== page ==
Science's 'irreproducibility crisis' is a public policy crisis too

Science's 'irreproducibility crisis' is a public policy crisis too
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In 2012, the biotechnology firm Amgen could only replicate 6 out 53 “landmark” studies in hematology and oncology. That finding was not unusual. In the last 15 years, study after study has revealed that a great deal of peer-reviewed published scientific research fails the test of other researchers, using the same methods, finding the same results. This has been dubbed the “reproducibility crisis.”

How much of a crisis? In 2005, Dr. John Ioannidis, now of Stanford, estimated that as much as half of published research findings in biomedicine are probably false. In some other fields it may be worse. The research on which concepts such as “stereotype threat,” “power poses,” and “implicit bias,” for example, reproduce badly if at all.

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The scientific community is not lacking for those who tut-tut these findings. Skeptics say that just because someone tried to reproduce an experiment and failed doesn’t mean the original results were wrong. That’s a reasonable point, but evidence keeps mounting that the reproducibility crisis is real.

My colleagues and I at the National Association of Scholars think we know one of the deep causes of the crisis: bad statistics. Nearly all science these days depends on assessing the likelihood of a hypothesis. Mess up the connection between hypothesis and data, and the result is a “finding” that might as well be pulled out of thin air.

This is how that often happens. Researchers keep running statistical tests, one after the next, until they hit a fluke correlation. They then publish the correlation as though it is a positive result. That’s like the Texas farmer who shoots a hole in the side of his barn and then paints a bullseye around it.

There are other ways to jiggle experiments towards results that look positive but aren’t. Some researchers are caught red-handed in fraud, but more commonly scientists see the statistical manipulations as a gray area, in which they are taking a short-cut to a legitimate finding. This, however, is where they go wrong. Short cuts are what gives us non-reproducible results.

The shortcuts are tempting because science journals are biased toward exciting, new results. They don’t favor hearing about hypotheses that didn’t pan out or replication studies that upset a previously published claim.

That’s especially true when the previously published claim is buttressed by political groupthink. Contrary to their public image as fearless skeptics who relentlessly look for flaws in their own work and the work of their colleagues, many scientists conform to the opinions of those around them. Those who break from the herd often encounter difficulties in their professional lives.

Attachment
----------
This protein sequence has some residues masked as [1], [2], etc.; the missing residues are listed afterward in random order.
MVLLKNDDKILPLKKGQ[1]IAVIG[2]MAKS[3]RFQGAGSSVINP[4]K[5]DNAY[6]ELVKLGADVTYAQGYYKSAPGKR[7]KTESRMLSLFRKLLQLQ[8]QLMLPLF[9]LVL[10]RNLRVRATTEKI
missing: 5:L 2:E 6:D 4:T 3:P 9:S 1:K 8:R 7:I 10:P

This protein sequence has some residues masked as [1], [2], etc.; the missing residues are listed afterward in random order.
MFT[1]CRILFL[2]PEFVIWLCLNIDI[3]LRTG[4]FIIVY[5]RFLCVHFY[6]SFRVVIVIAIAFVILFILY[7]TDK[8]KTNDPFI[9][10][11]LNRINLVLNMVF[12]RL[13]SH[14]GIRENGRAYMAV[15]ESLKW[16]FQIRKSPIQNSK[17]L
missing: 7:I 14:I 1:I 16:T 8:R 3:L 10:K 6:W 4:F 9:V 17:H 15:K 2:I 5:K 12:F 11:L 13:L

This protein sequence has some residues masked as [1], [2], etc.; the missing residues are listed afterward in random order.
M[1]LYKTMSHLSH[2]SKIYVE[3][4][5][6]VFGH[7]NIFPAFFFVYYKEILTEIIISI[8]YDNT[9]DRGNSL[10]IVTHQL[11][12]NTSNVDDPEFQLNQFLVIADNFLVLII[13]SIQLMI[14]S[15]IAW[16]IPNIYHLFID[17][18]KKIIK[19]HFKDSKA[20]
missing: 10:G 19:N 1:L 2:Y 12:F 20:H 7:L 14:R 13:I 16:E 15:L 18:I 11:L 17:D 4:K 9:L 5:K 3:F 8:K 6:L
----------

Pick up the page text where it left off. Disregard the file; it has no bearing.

The statistical errors, the corner-cutting, and the groupthink flourish because we don’t have an effective oversight system.

A 2015 study estimated that America spends $28 billion annually on irreproducible preclinical research into new drug treatments. Economics policy, education policy, and environmental policy are all informed by scientific findings, half of which could be junk science. The irreproducibility crisis is a public policy crisis. We need new spending priorities, new regulations, and new policy initiatives to reform scientific research — and the way government uses scientific research.

John Ioannidis at Stanford and Brian Nosek at the Center for Open Science have already done excellent work to address the irreproducibility crisis, funded by the Laura and John Arnold Foundation and the Templeton Foundation. The National Institutes of Health have strengthened their reproducibility standards. This good work must be reinforced.

The National Association of Scholars recommends changes in the way government funds and regulates science. We need more studies of publication bias, more re-evaluations of older studies that have suspect statistical foundations, and more safeguards against groupthink. Agencies should prioritize funding this work and for improvements in experimental design.

Congress will have to pay for some steps to ensure greater reproducibility in the sciences. In the end, those steps will save enormous amounts now spent building blind allies and mirages. What’s needed are standardized descriptions of scientific materials and procedures, standardized statistics programs, and standardized archival formats. We should create “born-open” data, pre-registered research protocols, and journals dedicated to negative results.

The solutions to the reproducibility crisis are not obscure or expensive, but they may not be easy either. The scientific community knows it has a problem but it will resist efforts to give up its bad habits. It will not reform itself. It needs a push from Congress in the shape of a Reproducible Science Reform Act that requires all future government regulations to be based on genuine reproducible science.

Peter Wood is president of the National Association of Scholars, a network of scholars and citizens with a commitment to academic freedom, disinterested scholarship, and excellence in American higher education.